Hellenistic gods like offerings, and Ploutos is the blind guardian of shiny things, so I've come up with some ways to honor him. I believe that, living in darkness as he does, that he is appreciative of offerings he can hear, as well as offerings from under the earth and things that grow from the earth.
|Offerings to Ploutos in a dark corner|
- I wrote a hymn to Ploutos, the first hymn I have written to a god. Both the writing and the reading of a hymn is a votive offering.
- Libations with beer, both because it is made of grain and because opening the bottle has is audible.
- I started a small altar to him. It's in a shadowed corner, symbolizing both his blindness and the subterranean source of precious metals and gems. The offerings are stones and coins. I still need a proper god figure for him.
- I'm still researching what kinds of incense might be pleasing. Myrrh symbolizes wealth and is earthy like this god. It's hard to go wrong with frankincense for any god in this pantheon. There are, pardon the pun, a wealth of recipes for incense intended to draw wealth to the user, but I need to figure out which ones Ploutos might like.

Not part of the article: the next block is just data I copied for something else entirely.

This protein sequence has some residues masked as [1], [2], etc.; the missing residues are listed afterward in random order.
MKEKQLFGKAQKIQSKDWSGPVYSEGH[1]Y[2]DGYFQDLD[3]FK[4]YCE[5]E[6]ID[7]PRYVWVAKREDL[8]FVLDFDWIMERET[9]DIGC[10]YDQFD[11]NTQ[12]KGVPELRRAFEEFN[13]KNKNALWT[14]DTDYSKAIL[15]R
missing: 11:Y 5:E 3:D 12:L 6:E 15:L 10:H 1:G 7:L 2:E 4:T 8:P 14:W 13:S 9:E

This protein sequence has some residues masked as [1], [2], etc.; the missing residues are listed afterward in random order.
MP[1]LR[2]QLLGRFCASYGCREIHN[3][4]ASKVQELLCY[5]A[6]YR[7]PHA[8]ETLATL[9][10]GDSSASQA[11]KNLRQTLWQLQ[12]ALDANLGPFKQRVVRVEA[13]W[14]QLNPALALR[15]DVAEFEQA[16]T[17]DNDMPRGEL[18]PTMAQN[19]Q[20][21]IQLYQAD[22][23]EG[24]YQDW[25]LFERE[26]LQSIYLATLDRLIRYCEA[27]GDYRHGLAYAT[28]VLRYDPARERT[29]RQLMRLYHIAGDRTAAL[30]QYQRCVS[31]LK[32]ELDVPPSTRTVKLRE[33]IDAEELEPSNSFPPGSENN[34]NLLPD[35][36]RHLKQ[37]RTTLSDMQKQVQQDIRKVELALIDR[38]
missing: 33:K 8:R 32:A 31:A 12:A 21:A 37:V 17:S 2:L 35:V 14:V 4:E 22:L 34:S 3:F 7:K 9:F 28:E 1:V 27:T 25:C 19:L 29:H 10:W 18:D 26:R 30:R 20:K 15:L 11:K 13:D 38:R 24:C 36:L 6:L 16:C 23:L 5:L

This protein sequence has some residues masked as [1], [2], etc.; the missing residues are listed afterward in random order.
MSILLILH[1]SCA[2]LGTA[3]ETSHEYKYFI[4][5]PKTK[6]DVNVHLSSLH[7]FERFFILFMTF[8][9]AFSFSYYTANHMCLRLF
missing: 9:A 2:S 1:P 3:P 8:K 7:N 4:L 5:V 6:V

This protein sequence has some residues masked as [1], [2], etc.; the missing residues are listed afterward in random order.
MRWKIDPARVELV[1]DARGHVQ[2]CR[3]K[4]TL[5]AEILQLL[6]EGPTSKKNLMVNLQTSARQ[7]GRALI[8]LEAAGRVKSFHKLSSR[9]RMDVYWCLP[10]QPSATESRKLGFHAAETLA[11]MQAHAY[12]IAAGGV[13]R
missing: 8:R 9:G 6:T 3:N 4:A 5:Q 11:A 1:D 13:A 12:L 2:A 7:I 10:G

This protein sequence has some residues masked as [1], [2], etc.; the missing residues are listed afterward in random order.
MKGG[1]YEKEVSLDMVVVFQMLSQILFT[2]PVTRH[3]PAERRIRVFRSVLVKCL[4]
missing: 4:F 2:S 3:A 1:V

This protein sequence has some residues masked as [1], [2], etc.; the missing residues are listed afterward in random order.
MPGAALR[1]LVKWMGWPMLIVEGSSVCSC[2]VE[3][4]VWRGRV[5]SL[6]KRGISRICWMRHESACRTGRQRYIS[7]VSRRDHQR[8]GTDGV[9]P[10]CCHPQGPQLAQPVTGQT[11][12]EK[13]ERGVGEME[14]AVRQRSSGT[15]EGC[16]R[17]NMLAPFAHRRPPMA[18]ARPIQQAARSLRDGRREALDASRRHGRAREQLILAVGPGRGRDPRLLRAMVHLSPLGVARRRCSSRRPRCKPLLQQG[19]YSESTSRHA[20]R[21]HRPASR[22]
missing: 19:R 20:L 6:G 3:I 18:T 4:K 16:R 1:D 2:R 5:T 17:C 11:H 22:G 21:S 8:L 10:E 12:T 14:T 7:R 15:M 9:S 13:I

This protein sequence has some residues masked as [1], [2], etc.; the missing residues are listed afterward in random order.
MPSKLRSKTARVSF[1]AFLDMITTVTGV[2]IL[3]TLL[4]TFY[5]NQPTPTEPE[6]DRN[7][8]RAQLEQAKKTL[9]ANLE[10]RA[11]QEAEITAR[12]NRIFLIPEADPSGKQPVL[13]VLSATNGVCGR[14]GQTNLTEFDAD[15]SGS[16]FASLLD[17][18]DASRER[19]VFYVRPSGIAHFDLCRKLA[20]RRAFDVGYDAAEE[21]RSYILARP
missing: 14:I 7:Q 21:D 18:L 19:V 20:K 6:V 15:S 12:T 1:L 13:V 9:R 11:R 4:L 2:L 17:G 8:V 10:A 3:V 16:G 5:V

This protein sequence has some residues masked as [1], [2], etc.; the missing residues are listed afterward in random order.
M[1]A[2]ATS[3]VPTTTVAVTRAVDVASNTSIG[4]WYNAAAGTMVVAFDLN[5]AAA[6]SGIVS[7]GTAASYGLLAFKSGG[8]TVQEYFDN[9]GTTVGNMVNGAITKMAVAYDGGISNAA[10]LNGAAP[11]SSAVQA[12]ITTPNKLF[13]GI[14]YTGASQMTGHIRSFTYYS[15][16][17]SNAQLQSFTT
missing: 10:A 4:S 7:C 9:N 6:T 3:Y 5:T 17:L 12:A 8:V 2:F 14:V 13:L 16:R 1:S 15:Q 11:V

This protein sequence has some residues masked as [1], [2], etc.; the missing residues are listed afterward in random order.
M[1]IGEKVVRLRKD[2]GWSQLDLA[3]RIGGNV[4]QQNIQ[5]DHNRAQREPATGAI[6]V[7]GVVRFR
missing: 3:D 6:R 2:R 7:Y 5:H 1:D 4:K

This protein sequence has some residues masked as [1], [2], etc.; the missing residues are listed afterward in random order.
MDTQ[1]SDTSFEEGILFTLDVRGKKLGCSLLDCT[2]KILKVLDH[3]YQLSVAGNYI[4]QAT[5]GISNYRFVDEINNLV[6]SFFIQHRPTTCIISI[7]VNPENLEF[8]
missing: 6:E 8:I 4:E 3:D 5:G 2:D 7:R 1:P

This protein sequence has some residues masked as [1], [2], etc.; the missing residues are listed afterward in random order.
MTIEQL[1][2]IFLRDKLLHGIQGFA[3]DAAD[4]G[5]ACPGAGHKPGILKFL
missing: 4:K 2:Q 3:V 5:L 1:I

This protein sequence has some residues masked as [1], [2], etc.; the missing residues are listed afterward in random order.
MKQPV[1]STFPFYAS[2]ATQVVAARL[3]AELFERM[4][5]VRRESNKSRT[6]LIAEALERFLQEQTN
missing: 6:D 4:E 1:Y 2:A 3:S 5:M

- I'm making a commitment to avoid mistakenly calling him Plouton, or writing his name that way. I've caught myself several times just in writing the hymn and this post, so I am going to take extra time during my devotions to get it right.
Ploutos seems to help me draw my many polytraditionalist beliefs together. As a classic earth-worshipping Gaiaped, I honor the relentless patience of the earth, in the form of plate tectonics and other slow changes. The sound principles of investing are all based on long-term planning and patience. Sitting in Quaker meeting is all about waiting, and this morning in that waiting I realized I need to write more posts about money, because this is my ministry.